If only it were more accessible so that younger generations could enjoy this!
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Troy (2004)
Why does The Iliad need alterations?!
6 September 2005
What a fiasco this film turned out to be.

What a shame that they set themselves up for a no-win situation, whether it was by arrogance or sheer ignorance. Did Homer not do a good enough job with the story? Did Hollywood have to rescue it?...

By ignoring major aspects of the correct plot and altering other aspects of the plot, they've come up with something only someone neither familiar with nor interested in the original might like, much less be able to follow. The wrong characters are involved in the wrong subplots, the wrong people die at the wrong moment, and so on.

I guess a story 4,000 years old just wasn't interesting enough, it had to be changed...

-4 points for messing up Homer's plot.

-2 points for leaving out the Gods. Would they make "The Ten Commandments" without incorporating that mythology and that god, and would that film make any sense?

-1 point for only exploring love between men and women and ignoring the Achilles- Patroclus connection.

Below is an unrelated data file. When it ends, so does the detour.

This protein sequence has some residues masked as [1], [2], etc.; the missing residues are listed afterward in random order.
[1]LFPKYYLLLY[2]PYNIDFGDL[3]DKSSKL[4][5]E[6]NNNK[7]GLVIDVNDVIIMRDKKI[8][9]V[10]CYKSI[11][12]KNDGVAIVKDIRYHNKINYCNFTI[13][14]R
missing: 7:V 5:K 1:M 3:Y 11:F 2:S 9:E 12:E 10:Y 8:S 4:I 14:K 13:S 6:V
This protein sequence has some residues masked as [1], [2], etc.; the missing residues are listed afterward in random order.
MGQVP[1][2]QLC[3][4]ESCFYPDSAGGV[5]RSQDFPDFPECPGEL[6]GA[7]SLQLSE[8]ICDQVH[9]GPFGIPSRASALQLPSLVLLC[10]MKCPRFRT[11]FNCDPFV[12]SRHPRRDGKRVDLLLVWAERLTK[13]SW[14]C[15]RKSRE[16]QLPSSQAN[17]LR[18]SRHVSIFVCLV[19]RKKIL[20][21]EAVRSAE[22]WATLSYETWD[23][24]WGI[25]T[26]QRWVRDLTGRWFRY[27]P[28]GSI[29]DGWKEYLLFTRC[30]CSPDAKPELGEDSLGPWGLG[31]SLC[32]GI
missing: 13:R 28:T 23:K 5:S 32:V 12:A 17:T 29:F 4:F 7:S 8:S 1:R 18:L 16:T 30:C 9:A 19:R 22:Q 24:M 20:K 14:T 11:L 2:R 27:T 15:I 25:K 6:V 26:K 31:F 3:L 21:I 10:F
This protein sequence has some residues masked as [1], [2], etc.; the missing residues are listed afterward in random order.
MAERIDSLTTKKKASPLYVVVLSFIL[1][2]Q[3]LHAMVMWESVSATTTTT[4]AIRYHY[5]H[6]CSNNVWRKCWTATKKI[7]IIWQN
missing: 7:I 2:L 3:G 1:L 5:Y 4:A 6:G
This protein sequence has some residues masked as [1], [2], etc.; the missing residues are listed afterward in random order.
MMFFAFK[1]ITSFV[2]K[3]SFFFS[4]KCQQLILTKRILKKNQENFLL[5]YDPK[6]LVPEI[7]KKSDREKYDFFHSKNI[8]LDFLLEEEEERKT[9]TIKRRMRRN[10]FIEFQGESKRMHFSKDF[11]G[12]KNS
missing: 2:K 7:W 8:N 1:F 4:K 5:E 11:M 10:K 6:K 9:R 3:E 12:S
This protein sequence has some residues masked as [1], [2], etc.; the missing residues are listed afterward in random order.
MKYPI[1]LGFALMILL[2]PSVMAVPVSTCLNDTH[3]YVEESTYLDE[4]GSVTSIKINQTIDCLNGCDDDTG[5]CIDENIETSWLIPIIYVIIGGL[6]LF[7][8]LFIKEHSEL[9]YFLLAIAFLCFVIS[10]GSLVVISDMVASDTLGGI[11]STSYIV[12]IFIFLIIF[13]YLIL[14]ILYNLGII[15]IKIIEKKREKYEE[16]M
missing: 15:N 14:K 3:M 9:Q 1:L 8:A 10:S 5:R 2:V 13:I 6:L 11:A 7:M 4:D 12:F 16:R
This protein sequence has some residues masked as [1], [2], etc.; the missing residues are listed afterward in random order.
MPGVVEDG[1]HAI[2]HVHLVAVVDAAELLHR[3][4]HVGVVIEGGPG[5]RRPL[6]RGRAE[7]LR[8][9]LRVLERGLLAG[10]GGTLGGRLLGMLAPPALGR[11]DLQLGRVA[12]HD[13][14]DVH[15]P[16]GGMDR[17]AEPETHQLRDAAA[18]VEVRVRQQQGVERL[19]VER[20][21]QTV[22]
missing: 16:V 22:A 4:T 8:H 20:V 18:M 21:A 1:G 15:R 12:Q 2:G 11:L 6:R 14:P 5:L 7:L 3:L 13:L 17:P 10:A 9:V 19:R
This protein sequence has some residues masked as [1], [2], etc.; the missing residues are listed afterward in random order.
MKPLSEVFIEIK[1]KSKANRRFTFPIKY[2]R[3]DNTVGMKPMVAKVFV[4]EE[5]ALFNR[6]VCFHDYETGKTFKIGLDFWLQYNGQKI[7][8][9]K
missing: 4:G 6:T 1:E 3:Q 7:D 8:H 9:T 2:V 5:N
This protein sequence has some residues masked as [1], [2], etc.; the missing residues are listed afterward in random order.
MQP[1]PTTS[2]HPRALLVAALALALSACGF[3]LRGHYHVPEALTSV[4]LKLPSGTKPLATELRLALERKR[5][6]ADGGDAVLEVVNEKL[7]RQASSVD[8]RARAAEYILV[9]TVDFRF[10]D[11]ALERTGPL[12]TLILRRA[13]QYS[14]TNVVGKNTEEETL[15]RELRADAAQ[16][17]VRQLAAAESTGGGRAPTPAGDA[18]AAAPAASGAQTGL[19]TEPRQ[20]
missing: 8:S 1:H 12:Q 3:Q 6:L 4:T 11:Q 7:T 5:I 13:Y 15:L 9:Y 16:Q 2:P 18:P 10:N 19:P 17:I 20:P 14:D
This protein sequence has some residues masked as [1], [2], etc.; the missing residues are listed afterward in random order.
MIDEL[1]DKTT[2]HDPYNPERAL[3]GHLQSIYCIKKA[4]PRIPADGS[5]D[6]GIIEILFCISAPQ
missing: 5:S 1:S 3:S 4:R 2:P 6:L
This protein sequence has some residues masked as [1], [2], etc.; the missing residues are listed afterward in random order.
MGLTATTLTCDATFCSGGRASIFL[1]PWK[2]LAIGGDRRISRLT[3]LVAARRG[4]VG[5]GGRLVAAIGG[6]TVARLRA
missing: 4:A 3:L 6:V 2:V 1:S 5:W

Don't bother renting this and only watch it on cable if nothing more cerebral is on -- this of course would include anything like "South Park!" What a mess.
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Lucas is capable of much worse.
2 August 2005
It's difficult to make this film and not disappoint someone. The expectations are just too high; after three decades, grown men are still wearing silly outfits and making odd sounds while waving their plastic light sabres outside cinemas. I don't fault Lucas for the criticism he's received, nor do I think that he should be chastised for not making the best science fiction film in history. Furthermore, if he wants to make some more money and have his characters sell stuff on TV, more power to him; if you don't like it, buy another brand. I could care less whether Vader ends up advertising for Playtex. My gripes lie elsewhere.